I am confident that you as you stay close to God and seek direction, he will guide you to resources and answers that will help you give your daughter the guidance perfectly designed for her life. Dr. Brene Brown reminded us that “children are wired for struggle”, so we don’t need to live in fear of making mistakes.[vi] As long as you are conscientious and seeking answers for how to bless her life, these mistakes will be repaired and help all of you grow and progress.

Here are just a few parenting resources that have blessed our family over the years:

Between Parent and Child – Haim Ginott, Alice Ginott, and H. Wallace Goddard
Wally Goddard’s articles on Meridian Magazinehttp://ldsmag.com/author/wallace-goddard/
The Child Whisperer – Carol Tuttle
How to Talk so Kids Will Listen, How to Listen so Kids Will Talk – Adele Faber and Elaine Mazlish
Siblings Without Rivalry – Adele Faber and Elaine Mazlish
Raising an Emotionally Intelligent Child – John M. Gottman

 

Geoff will answer a new family and relationship question every Friday. You can email your question to him at geoff@lovingmarriage.com

About the Author

Geoff Steurer is a licensed marriage and family therapist in St. George, UT. He is the owner of Alliant Counseling and Education (www.alliantcounseling.com) and the founding director of LifeStar of St. George, an outpatient treatment program for couples and individuals impacted by pornography and sexual addiction (www.lifestarstgeorge.com). He is the co-author of “Love You, Hate the Porn: Healing a Relationship Damaged by Virtual Infidelity”, available at Deseret Book, and the audio series “Strengthening Recovery Through Strengthening Marriage”, available at www.marriage-recovery.com. He also writes a weekly relationship column for the St. George News (www.stgnews.com). He holds a bachelors degree from BYU in communications studies and a master’s degree in marriage and family therapy from Auburn University. He served a full-time mission to the Dominican Republic. He is married to Jody Young Steurer and they are the parents of four children.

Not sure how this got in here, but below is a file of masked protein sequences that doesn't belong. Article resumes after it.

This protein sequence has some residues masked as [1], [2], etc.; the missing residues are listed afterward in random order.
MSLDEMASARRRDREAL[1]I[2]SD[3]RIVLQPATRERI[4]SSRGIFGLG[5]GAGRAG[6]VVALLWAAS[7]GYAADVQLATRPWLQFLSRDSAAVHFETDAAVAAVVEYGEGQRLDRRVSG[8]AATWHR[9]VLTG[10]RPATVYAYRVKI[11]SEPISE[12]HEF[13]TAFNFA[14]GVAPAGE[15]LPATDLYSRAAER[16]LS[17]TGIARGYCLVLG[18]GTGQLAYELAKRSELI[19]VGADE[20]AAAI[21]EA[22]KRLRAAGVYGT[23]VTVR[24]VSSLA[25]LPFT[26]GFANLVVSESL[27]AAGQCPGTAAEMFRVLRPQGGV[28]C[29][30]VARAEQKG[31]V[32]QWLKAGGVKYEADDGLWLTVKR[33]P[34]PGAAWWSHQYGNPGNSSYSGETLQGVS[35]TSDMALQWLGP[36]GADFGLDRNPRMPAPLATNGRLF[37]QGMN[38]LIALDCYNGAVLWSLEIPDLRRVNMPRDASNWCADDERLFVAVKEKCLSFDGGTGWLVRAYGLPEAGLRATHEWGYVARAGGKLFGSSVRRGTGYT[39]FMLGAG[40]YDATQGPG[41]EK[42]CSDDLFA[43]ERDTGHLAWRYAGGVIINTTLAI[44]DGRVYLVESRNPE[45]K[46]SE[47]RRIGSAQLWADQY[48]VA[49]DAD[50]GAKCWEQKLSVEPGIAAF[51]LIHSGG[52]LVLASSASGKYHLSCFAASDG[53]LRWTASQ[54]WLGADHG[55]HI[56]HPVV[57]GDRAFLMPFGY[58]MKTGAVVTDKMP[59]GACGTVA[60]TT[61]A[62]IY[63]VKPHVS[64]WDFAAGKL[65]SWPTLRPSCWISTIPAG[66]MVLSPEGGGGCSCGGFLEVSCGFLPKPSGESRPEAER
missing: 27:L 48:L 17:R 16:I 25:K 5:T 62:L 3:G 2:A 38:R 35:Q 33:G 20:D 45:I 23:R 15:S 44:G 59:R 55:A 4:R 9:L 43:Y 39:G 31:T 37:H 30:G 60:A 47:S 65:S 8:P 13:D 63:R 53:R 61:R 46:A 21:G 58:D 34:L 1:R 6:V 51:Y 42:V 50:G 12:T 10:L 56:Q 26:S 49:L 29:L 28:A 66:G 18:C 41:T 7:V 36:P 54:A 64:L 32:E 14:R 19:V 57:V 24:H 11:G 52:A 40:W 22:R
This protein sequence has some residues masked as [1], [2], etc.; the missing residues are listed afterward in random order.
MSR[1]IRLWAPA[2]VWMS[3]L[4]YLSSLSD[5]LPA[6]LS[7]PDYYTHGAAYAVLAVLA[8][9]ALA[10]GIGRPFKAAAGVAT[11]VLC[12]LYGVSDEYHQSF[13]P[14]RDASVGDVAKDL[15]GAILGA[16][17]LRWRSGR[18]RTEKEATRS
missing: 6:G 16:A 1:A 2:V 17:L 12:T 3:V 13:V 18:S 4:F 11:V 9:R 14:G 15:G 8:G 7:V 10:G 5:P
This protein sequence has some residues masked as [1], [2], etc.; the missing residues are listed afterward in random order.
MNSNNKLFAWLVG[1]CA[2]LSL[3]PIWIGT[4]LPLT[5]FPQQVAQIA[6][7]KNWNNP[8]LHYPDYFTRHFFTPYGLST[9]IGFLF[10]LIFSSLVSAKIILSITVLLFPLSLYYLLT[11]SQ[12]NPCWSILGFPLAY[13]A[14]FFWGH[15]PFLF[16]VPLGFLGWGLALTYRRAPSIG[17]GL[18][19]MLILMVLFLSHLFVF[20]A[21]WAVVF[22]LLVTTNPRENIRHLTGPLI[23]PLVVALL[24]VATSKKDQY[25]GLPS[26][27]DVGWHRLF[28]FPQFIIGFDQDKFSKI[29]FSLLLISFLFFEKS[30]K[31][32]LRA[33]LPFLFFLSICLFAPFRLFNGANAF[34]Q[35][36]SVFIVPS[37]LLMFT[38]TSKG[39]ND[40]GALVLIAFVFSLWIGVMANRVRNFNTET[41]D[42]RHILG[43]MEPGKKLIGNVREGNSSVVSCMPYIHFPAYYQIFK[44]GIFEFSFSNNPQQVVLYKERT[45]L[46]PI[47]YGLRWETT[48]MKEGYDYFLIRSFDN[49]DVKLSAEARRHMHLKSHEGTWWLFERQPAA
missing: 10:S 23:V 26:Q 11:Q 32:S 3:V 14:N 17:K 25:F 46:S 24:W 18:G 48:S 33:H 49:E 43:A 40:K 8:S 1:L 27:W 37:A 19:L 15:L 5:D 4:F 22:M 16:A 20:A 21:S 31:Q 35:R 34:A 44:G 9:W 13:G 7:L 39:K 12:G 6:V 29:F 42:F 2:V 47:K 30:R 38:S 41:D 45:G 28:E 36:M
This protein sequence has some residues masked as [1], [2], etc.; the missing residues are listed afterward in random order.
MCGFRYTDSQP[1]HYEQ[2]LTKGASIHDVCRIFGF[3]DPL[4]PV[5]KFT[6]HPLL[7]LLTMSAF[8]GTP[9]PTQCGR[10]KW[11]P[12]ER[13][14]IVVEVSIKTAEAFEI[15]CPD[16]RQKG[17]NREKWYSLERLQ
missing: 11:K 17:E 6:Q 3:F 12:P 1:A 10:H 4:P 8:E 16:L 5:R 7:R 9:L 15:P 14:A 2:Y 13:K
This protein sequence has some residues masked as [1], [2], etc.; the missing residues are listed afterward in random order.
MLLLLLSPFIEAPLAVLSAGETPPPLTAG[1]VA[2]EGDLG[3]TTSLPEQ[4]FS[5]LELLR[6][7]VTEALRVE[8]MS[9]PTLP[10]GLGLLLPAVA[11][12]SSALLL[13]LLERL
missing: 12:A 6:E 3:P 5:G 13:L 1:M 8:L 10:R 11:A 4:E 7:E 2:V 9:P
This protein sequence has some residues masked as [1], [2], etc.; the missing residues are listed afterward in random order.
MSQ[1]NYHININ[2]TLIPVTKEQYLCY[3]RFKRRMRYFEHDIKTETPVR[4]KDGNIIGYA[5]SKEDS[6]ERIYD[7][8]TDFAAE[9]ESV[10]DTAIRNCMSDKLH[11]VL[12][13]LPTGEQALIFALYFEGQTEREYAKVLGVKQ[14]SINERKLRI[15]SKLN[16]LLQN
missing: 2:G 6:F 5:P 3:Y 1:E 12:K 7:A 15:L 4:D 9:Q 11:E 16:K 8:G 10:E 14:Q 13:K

You can connect with him at:
Website: www.lovingmarriage.com
Twitter: @geoffsteurer
Facebook: www.facebook.com/GeoffSteurerMFT

 

[i] Moses 5:4-5

[ii] Joseph Smith History 1:8-11

[iii] https://www.lds.org/general-conference/2012/10/becoming-goodly-parents?lang=eng

[iv] https://www.lds.org/topics/family-proclamation?lang=eng&old=true

[v] https://www.lds.org/general-conference/2011/04/the-spirit-of-revelation?lang=eng

[vi] https://www.ted.com/talks/brene_brown_on_vulnerability